Panic drives us to do some strange things. It drives us to find a way to escape — to flee from — the uncomfortable physical and mental sensations.
Can confident “power postures” convince your mind that you’re in charge and in control? According to Harvard researcher Amy Cuddy, they can — in an easily measurable way.
If you don’t have the time (or the attention span) to cut the clutter right away, is there a way to actually get ANY work done?
I was captivated by its simplicity, its wide-open page spaces, and its daily “HOT” notations that sung out to me, siren-like: you, absent-minded gal that you are, can prioritize! You can!
Because it’s so easy for me to become sidetracked when trying to get things done, I’ve developed a system. (And it works, when I bother to use it.)
One task begets another, and I often get so sidetracked while cleaning that I forget what I was doing in the first place.
This was not simply a pouty-pants day. I didn’t want to get out of bed, I started emotionally eating, drinking, and found it nearly impossible to do any necessary tasks.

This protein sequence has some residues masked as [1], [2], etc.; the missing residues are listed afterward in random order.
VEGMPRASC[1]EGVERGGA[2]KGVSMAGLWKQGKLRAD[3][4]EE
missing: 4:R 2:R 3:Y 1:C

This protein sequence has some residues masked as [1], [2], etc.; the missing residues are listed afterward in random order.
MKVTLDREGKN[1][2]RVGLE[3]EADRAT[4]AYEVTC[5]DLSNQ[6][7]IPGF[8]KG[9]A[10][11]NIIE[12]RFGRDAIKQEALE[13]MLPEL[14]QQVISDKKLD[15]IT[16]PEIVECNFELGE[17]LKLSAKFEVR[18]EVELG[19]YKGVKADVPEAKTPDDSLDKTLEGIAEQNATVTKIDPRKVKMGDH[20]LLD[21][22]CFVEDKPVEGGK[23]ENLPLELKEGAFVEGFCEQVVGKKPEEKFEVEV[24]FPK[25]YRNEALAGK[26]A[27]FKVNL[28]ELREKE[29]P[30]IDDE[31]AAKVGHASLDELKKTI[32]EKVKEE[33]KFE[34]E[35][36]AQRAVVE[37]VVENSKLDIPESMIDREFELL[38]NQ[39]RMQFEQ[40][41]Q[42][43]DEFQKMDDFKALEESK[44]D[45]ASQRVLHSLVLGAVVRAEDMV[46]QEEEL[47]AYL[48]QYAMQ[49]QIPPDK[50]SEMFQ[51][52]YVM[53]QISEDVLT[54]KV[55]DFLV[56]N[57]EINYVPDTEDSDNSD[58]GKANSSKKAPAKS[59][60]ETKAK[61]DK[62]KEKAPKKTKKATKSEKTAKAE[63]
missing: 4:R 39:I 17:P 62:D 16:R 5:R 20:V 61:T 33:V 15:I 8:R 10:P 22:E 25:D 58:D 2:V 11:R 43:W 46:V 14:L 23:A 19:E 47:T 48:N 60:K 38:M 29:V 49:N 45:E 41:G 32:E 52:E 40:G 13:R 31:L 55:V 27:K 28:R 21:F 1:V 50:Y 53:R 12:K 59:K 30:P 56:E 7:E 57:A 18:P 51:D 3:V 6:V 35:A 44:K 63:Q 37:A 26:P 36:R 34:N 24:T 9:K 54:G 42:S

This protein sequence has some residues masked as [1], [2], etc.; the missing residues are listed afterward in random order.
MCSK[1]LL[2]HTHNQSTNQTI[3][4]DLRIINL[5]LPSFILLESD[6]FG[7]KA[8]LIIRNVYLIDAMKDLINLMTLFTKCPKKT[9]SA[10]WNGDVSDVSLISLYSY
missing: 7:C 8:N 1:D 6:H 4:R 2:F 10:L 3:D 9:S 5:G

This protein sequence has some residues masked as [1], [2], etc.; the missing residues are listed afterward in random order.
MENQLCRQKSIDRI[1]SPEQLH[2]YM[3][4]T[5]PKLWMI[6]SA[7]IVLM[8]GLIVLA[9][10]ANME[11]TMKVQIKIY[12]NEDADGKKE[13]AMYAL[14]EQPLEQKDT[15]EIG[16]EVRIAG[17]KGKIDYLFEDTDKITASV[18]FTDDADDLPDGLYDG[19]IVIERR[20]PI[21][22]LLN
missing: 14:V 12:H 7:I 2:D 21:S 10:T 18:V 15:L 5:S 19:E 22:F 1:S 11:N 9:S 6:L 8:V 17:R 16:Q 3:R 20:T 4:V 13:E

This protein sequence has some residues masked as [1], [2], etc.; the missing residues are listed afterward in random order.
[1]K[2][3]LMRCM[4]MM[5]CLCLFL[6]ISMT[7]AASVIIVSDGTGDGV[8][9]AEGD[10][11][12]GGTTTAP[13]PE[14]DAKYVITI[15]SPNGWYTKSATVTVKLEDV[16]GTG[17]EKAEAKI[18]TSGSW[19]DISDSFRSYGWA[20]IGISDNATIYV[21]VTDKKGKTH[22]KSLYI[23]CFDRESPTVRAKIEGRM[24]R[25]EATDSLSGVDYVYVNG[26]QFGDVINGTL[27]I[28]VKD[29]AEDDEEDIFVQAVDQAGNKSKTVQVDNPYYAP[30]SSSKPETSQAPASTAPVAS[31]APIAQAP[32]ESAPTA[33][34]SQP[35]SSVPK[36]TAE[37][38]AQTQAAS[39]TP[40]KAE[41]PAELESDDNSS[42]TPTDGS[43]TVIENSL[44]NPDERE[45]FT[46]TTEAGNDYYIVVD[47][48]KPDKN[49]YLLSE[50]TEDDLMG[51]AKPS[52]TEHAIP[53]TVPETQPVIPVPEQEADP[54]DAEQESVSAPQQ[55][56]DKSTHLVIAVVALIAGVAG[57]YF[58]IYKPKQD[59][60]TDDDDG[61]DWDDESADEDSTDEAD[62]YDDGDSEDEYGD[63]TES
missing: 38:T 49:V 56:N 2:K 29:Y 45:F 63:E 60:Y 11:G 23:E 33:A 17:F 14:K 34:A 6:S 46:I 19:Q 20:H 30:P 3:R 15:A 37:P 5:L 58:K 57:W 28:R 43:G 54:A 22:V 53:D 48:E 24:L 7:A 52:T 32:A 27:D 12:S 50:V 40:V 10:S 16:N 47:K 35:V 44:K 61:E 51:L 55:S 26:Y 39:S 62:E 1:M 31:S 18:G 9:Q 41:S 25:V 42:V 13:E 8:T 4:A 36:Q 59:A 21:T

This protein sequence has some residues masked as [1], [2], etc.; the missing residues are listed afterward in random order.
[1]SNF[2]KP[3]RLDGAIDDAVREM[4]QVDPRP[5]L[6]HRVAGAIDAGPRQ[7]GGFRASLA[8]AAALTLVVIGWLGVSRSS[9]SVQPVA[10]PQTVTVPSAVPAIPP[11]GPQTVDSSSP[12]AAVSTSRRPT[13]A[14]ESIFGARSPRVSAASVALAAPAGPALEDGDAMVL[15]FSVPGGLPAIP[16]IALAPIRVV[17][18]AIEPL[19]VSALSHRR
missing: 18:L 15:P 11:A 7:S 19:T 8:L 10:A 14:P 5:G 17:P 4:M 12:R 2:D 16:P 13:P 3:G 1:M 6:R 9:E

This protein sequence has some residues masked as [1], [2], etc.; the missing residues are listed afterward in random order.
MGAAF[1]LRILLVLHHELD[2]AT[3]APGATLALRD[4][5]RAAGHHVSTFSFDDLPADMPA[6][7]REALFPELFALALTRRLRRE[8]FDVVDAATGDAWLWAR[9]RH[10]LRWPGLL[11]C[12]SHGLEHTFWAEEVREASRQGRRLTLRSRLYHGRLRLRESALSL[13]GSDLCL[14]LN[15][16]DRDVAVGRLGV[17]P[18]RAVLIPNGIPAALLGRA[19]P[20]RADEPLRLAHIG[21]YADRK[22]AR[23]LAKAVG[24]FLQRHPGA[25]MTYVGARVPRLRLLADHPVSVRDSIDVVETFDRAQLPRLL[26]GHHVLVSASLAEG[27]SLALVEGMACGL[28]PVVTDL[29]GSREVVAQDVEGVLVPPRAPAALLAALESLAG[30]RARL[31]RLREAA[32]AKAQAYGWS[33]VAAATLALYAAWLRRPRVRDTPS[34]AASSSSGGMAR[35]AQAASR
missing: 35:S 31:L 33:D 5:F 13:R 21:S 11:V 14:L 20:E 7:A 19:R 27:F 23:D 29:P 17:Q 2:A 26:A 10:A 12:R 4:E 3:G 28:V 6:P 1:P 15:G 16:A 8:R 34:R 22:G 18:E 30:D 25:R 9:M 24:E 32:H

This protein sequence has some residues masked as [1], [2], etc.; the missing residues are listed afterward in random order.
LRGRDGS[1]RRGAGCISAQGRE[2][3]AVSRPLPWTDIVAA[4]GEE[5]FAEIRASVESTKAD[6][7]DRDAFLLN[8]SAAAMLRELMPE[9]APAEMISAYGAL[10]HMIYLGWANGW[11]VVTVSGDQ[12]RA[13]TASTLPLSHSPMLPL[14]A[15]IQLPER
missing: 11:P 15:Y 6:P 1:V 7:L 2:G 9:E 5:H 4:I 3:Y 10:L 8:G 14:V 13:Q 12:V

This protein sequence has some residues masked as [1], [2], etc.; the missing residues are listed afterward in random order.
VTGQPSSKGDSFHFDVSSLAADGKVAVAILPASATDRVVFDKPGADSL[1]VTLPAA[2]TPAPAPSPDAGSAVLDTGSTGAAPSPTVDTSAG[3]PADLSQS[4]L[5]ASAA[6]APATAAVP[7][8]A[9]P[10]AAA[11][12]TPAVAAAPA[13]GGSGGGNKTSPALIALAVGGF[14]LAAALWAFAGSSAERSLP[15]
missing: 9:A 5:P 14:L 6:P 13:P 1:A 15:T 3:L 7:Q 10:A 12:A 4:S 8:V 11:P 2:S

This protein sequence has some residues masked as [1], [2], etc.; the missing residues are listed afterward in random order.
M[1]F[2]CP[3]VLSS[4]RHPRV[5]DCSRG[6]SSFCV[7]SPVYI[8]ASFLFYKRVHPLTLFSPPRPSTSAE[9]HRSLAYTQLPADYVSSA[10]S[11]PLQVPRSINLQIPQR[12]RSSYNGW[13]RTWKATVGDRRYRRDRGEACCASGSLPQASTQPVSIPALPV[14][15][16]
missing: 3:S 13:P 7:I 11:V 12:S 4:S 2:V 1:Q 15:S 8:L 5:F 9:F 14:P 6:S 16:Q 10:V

When you walk up to that stage and collect your diploma, you kiss your state of dependency on your parents goodbye. Your safety net is gone.
I am poor, I am discouraged, but I am stumbling through these first steps into the world with mountains of bills and a yoga mat with which to calm my anxiety.
Can someone please tell me how students are supposed to find time to get two years of professional experience in their field while attending college full-time and likely holding down at least one part-time job?